Coordinating assessment of water, energy and agricultural needs among riparians is key to sustainable development in the Sava River Basin

 Press release

For all the countries sharing the Sava River Basin (Bosnia and Herzegovina, Croatia, Montenegro, Serbia and Slovenia), hydropower is a major source of energy, sometimes the main source (i.e., in Montenegro and in Croatia). Collectively, hydropower in from the Sava River constitutes 11% of the total power generation capacity of these countries. Water is also an important resource for other power installations, including cooling thermoelectric power plants, with 53% of all power installations in the Basin relying on water from the Sava River. To meet the long-term renewable energy targets set by the European Union (i.e., for Croatia and Slovenia) or the Energy Community (the other riparian countries are Contracting Parties) also requires these countries to depend heavily on the Basin’s water resources. Key to achieving climate change mitigation targets in the region are hydropower investments in the Sava Basin are expected to account for 43% of carbon dioxide reductions in the riparian countries by 2030. Despite the importance of energy security for most of these countries, development planning for the energy sector is not necessarily connected with water management planning, which also has to ensure necessary water for agriculture and other water uses. This calls for increased coordination, information sharing and transboundary cooperation.

More intense transboundary cooperation on the management of basin resources will bring additional real benefits. For example, the different energy generation and storage capacities make up valuable complementarities that can add to the energy security for all the riparian countries. Looking into the future, approximately 200 MW of hydropower generation are expected to be built in the region with reservoirs, representing a concrete opportunity: by coordinating between the countries, investments can be rationalized and the utility to be had from the water maximized. In particular, adopting designs that are multifunctional and minimize impacts on the environment would allow future reservoirs to better serve different needs, including flood control.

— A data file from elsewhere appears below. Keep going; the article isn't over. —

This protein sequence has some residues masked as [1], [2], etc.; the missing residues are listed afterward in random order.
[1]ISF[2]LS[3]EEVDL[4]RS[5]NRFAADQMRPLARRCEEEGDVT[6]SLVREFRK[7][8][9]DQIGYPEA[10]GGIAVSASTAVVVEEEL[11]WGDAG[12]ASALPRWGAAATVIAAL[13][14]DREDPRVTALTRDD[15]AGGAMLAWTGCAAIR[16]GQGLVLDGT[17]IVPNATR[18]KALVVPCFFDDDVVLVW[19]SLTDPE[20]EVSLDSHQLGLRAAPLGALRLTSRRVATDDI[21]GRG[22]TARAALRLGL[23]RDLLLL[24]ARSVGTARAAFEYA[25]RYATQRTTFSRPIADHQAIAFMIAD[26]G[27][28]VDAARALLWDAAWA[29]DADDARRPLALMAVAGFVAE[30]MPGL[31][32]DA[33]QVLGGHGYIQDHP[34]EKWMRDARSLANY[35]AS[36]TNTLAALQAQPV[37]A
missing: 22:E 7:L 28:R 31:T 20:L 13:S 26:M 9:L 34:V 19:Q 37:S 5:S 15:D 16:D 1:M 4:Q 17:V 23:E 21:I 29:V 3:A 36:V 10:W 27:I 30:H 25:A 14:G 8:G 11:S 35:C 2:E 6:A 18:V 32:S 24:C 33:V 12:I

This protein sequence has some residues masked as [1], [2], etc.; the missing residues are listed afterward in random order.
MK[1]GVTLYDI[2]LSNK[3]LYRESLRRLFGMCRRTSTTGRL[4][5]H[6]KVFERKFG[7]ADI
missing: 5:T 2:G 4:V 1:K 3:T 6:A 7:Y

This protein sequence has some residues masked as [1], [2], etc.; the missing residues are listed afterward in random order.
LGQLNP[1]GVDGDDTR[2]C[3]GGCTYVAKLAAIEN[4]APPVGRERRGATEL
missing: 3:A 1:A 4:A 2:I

International coordination and cooperation at the basin and regional levels offer opportunities to manage the water-food-energy-ecosystems nexus beyond what is possible at the national level. The countries sharing the Sava Basin are well positioned to advance their transboundary cooperation: International Sava River Basin Commission (ISRBC) is already in place as a multisectoral platform for this. A transboundary nexus approach can be built on existing processes. The opportunities include the development and implementation of legal instruments, in particular the Framework Agreement on the Sava River Basin and its protocols, but also EU directives, and transboundary planning processes such as the Sava River Basin Management Plan and the Flood Risk Management Plan, and further regional integration and harmonization, in particular around EU accession and approximation.

These are some of the main findings of a new report released today by UNECE — Reconciling Resource Uses in Transboundary Basins: Assessment of the Water-Food-Energy-Ecosystems Nexus in the Sava River Basin. The report with its recommendations is the result of a participatory assessment process carried out in cooperation with ISRBC in the framework of the UNECE Convention on the Protection and Use of Transboundary Watercourses and International Lakes.